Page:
WASHINGTON — The failure of Japan’s H3 rocket on its inaugural flight in March could delay several science missions, including two scheduled to launch on another rocket.

The first flight of the H3 rocket failed to reach orbit March 7 when the rocket’s upper-stage engine failed to ignite. Launch controllers triggered a self-destruct system on destroying the rocket and its payload, the Advanced Land Observing Satellite-3 (ALOS-3) Earth observation satellite.

Neither the Japanese space agency JAXA nor launch vehicle manufacturer Mitsubishi Heavy Industries (MHI) have released details about the investigation and progress on finding the root cause. Some reports have suggested a problem with the electrical system on the upper stage that prevented the engine from igniting.

The H3 upper stage uses an engine designated LE-5B-3 developed by MHI and similar to the LE-5B engine used on the existing H-2A rocket. That is putting launches of the H-2A on hold while the investigation continues.

That may delay the upcoming launch of two science missions sharing an H-2A. The X-Ray Imaging and Spectroscopy Mission (XRISM), an X-ray astronomy spacecraft, and the Smart Lander for Investigating Moon (SLIM), a lunar lander, were scheduled to launch together as soon as May on an H-2A.

That launch date is in doubt, said Masaki Fujimoto, deputy director of JAXA’s Institute of Space and Astronautical Sciences, during a panel discussion at the National Academies’ Space Science Week event March 28. “The schedule might have to be shifted, the details of which I don’t know,” he said.

XRISM is a replacement for Astro-H, or Hitomi, a Japanese X-ray observatory launched in 2016 that malfunctioned shortly after launch when it spun out of control. The new X-ray observatory features contributions from NASA and the European Space Agency.

SLIM is a lunar lander primarily intended to be a demonstration of precision landing technologies. The spacecraft will carry a multi-band camera scientists hope to use to study compositions of rocks around the landing site.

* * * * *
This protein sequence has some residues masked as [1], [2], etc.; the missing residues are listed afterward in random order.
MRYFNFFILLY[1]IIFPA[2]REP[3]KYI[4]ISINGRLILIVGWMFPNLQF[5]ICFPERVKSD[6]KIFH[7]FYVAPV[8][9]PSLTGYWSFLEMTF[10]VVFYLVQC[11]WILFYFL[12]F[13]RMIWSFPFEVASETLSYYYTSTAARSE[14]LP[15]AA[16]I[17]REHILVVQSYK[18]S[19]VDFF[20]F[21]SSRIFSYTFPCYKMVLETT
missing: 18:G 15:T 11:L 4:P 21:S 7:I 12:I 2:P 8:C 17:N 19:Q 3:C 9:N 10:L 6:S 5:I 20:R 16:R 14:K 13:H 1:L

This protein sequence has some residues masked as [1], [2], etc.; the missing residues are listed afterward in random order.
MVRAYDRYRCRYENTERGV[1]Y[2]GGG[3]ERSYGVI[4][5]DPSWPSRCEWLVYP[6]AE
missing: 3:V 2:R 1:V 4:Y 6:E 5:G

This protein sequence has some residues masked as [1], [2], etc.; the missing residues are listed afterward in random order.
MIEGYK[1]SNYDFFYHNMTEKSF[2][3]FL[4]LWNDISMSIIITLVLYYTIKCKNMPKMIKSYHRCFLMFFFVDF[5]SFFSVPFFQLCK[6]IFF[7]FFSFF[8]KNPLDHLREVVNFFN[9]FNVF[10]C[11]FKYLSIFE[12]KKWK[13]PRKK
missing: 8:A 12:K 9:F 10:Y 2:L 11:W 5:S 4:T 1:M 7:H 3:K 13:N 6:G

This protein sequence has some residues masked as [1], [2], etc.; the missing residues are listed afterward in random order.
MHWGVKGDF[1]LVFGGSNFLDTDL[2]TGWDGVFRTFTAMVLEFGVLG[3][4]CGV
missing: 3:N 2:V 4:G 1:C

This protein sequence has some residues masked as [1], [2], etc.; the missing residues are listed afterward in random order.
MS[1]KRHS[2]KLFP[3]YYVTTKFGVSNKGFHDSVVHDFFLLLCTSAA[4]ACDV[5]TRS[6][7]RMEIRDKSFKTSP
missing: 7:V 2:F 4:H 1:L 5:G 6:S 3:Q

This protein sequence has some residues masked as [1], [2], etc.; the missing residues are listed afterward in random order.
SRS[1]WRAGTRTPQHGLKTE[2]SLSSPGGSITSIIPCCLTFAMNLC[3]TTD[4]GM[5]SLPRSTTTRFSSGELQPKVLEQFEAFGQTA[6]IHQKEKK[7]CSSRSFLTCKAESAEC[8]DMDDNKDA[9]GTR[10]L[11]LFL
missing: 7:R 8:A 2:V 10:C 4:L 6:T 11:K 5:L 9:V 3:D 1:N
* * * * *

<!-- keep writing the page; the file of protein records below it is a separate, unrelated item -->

“Once we establish these technologies, we will deploy a post-SLIM series of landing missions, and that will constitute our contribution to Artemis,” the NASA-led lunar exploration campaign, he said.

He said he had hoped to hear “good news” about the status of the launch of XRISM and SLIM last week, but did not. “I’m sorry, but I cannot be too positive about this.” The spacecraft themselves are ready for launch, he added.

Even if the H-2A is cleared to return to flight in the near future, it remains uncertain how long the H3 rocket will be grounded. That could affect a third mission. Martian Moons eXploration (MMX). That spacecraft will travel to Mars to study its two moons, Phobos and Deimos. It will collect samples from the surface of Phobos for return to Earth.

MMX is currently scheduled for launch in late 2024 on an H3, the next launch window in the series that opens approximately every 26 months for Mars missions. Fujimoto suggested the H3 failure makes that schedule uncertain. “To be honest, I really don’t know what is going to happen to this timeline,” he said.

Jeff Foust writes about space policy, commercial space, and related topics for SpaceNews. He earned a Ph.D. in planetary sciences from the Massachusetts Institute of Technology and a bachelor’s degree with honors in geophysics and planetary science...